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Slagging Furnace System

The EERC pilot-scale slagging furnace system (SFS) is a slagging design intended to be as fuel-flexible as possible. The SFS is designed for a maximum furnace exit temperature of 2900°F, but is typically run at 2800°F in order to maintain desired slag flow while extending the furnace lifetime. Furnace temperatures are monitored using a combination of Type S thermocouples and optical pyrometers. The SFS has a nominal firing rate of 2.5 million Btu/hr and a range of 2.0 to 3.0 million Btu/hr using a single burner. The design is based on a bituminous coal (Illinois No. 6) and a nominal furnace residence time of 3.5 s. Resulting flue gas flow rates range from roughly 425 to 640 scfm, with a nominal value of 530 scfm based on 20% excess air. Firing high-moisture fuels increases the flue gas volume, decreasing residence time to roughly 2.7 s. However, the high volatility of the high-moisture fuels results in high combustion efficiency (>99%). The EERC oriented the furnace vertically (downfired) and based the burner design on a swirl burner currently used on two EERC pilot-scale pulverized coal-fired units that are fired at 600,000 Btu/hr. The furnace dimensions are 47 in. i.d. by roughly 16 ft in length. It is lined with three layers of refractory totaling 12 in. thick. The inner layer is composed of an alumina castable developed by the EERC in cooperation with the Plibrico Company that has been shown to be highly resistant to slag corrosion at high operating temperatures.

A key design feature of the furnace is accessibility for installation and testing of a high-temperature heat exchanger (HTHX) in the radiant zone of the slagging furnace. The HTHX is designed for testing material and heat-transfer performance and contains three vertically oriented tubes made of MA754, a nickel chromia oxide dispersion-strengthened (ODS) alloy.

Process air supporting the HTHX is provided by an existing EERC air compressor system with a maximum delivery rate of 510 scfm and a maximum stable delivery pressure of 275 psig. It is heated from 1300° to as high as 2000°F as it passes through the HTHX. Backup cooling air is available from a smaller compressor at a maximum delivery rate of 300 scfm and pressure of <100 psig. A tie-in to an existing nitrogen system was also installed as a backup to the existing air compressor system to prevent the alloy surfaces from overheating in the event of a compressor failure or power outage.

As the hot combustion gases leave the combustor, they pass through a slag screen to remove the entrained ash as a nonleachable slag and reduce deposition on the convective air heater (CAH).

Other design criteria specific to the pilot-scale slag screen include:

  • Simplicity of design, permitting modifications if necessary using readily available, inexpensive materials.
  • Matching duct dimensions and flue gas flow rates to maintain turbulent flow conditions.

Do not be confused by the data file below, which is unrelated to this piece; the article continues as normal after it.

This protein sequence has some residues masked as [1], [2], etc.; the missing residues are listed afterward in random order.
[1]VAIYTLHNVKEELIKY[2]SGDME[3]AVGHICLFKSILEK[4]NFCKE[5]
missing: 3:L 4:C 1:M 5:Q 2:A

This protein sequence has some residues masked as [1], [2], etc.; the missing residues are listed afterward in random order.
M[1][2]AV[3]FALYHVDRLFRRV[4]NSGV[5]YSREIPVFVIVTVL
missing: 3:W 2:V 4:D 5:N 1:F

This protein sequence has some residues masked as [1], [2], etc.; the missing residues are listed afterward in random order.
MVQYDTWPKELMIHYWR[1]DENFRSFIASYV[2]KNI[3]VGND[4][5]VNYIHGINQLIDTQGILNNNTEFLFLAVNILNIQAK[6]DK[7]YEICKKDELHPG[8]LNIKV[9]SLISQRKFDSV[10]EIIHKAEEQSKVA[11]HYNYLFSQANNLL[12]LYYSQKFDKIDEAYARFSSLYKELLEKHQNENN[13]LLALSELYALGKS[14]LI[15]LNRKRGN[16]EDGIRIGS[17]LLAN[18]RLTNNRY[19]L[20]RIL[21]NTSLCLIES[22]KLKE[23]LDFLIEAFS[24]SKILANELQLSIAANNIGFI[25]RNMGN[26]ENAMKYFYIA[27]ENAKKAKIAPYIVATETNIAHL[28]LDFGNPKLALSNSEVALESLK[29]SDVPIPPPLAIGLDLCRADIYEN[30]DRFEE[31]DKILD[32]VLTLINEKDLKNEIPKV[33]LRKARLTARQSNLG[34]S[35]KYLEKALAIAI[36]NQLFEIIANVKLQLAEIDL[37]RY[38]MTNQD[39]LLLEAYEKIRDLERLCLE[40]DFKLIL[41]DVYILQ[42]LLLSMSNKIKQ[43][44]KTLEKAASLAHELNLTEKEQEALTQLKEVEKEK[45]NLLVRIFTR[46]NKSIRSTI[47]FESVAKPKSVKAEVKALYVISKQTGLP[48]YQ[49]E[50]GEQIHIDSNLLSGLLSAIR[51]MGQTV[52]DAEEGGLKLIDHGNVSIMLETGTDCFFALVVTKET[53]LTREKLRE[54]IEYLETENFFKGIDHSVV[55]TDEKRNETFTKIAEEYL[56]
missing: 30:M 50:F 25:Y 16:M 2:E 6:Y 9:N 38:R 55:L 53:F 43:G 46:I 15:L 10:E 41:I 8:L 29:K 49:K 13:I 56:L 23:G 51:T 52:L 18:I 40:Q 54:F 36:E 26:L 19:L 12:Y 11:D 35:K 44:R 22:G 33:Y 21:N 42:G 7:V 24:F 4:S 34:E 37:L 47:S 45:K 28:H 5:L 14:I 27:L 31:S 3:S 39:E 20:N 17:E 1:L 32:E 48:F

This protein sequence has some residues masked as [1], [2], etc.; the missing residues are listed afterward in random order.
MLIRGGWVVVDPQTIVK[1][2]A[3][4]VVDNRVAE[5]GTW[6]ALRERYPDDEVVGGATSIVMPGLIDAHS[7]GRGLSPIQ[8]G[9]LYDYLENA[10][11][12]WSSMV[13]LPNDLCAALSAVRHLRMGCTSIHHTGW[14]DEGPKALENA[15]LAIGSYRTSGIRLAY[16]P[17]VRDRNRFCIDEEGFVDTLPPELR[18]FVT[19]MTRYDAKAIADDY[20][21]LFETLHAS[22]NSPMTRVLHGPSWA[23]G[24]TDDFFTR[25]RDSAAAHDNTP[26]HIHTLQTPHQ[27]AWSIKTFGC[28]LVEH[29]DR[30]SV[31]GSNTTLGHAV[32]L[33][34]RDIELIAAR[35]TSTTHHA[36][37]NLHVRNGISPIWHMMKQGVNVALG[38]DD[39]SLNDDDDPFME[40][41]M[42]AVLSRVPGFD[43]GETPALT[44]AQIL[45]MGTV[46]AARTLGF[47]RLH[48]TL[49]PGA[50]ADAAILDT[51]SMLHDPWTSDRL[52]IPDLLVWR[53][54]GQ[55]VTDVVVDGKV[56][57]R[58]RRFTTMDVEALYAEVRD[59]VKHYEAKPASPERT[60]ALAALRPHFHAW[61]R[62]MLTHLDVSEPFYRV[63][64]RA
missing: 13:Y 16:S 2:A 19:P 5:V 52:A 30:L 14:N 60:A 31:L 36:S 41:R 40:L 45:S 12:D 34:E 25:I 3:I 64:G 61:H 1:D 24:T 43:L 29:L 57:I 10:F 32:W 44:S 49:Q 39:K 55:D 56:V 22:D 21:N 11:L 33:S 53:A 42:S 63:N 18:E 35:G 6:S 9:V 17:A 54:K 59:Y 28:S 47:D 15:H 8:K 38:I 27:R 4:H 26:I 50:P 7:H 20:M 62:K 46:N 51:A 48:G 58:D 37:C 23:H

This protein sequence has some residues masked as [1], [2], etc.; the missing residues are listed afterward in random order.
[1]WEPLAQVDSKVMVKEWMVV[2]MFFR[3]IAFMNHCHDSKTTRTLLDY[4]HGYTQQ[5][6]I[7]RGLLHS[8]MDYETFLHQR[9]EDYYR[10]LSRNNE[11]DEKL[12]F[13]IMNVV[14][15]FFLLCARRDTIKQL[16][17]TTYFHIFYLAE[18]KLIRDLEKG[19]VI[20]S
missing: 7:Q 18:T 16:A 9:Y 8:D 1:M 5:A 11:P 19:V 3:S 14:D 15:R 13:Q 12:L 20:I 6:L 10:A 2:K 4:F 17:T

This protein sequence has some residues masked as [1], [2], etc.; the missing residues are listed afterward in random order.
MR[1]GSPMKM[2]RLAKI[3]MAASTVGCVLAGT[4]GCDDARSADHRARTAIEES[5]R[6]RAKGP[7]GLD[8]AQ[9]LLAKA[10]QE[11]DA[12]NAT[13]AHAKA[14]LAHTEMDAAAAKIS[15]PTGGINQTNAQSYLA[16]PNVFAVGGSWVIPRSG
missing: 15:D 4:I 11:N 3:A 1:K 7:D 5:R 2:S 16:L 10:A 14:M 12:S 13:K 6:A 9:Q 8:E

• Minimizing the potential for plugging as the result of slag deposit growth on tube surfaces or the sloped floor.
  • Limiting differential pressure across the slag screen to 2 in. W.C.
  • Limiting heat losses to ensure desired slag flow from the slag screen to the furnace slag tap

Operating experience with the slag screen indicates that, depending on its coal-specific configuration, it removes as much as 65% of the particulate matter from the gas stream.

As the hot combustion gas leaves the slag screen, it is quenched with recirculated flue gas to 1850°F in order to reduce the stickiness of the ash, which reduces deposition on the CAH surfaces. This is the only region in the furnace where hard ash deposits form, but they can be removed by knocking them into a hopper at the bottom of the dilution/quench zone. The gases then pass through the CAH, which has been used to heat air from 1000° to 1300°F.

The hot combustion gases then flow through a series of heat exchangers, providing process air preheat and, finally, to a baghouse on the way to the system stack. An alternate gas path replaces some of the heat exchangers with a pilot-scale air preheater, including an electrostatic precipitator (ESP) rather than the baghouse, and contains a wet scrubber for sulfur dioxide control. The flue gas flow rate through the alternate gas path is limited to 525 scfm, limiting furnace exit temperatures to <2600°F.

Dynamic Slag Application Furnace (DSAF)

The EERC has developed a bench-scale method to accurately determine the lifetime of refractories and cooled alloys in a flowing slag environment. The method is based on the use of a DSAF. The DSAF, is a 23 x 23-in. double-chamber furnace, gliding on rollers away from each other in the open mode. It has the capability of applying flowing slag to blocks of high-temperature materials up to a maximum of 3050°F. It is designed to handle up to four uncooled or two cooled test samples simultaneously. The refractory test sample is 4 x 4 x 9 in. tall, with a 30-degree incline on the top surface. Four slag injector feed ports and two view ports are located on the top of the furnace and hang into the furnace chamber.

The coal slag granules are introduced into the furnace by a low-rate volumetric feeder with full-hopper agitation. At the end of the transfer tube is a custom-designed feeder splitter to perform a 1-to-2-to-4-way split of the slag granules into the four feed injector entry ports, which are connected to the water-cooled stainless steel feed injectors. Currently, the system is designed to test uncooled blocks of materials and air-cooled alloy tubes.